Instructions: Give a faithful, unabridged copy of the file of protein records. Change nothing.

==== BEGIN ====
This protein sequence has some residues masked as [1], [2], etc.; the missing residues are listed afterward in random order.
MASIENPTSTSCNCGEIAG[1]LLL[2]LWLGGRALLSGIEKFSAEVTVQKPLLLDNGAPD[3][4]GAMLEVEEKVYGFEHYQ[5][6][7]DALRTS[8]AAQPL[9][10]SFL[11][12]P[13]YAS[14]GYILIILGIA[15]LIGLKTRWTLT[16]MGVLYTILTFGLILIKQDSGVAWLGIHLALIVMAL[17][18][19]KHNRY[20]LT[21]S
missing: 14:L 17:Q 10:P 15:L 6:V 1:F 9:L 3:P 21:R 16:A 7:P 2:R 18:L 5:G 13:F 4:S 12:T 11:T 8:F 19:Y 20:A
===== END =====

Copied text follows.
This protein sequence has some residues masked as [1], [2], etc.; the missing residues are listed afterward in random order.
MASIENPTSTSCNCGEIAG[1]LLL[2]LWLGGRALLSGIEKFSAEVTVQKPLLLDNGAPD[3][4]GAMLEVEEKVYGFEHYQ[5][6][7]DALRTS[8]AAQPL[9][10]SFL[11][12]P[13]YAS[14]GYILIILGIA[15]LIGLKTRWTLT[16]MGVLYTILTFGLILIKQDSGVAWLGIHLALIVMAL[17][18][19]KHNRY[20]LT[21]S
missing: 14:L 17:Q 10:P 15:L 6:V 1:F 9:L 3:P 21:R 16:A 7:P 2:R 18:L 5:G 13:F 4:S 12:T 11:T 8:F 19:Y 20:A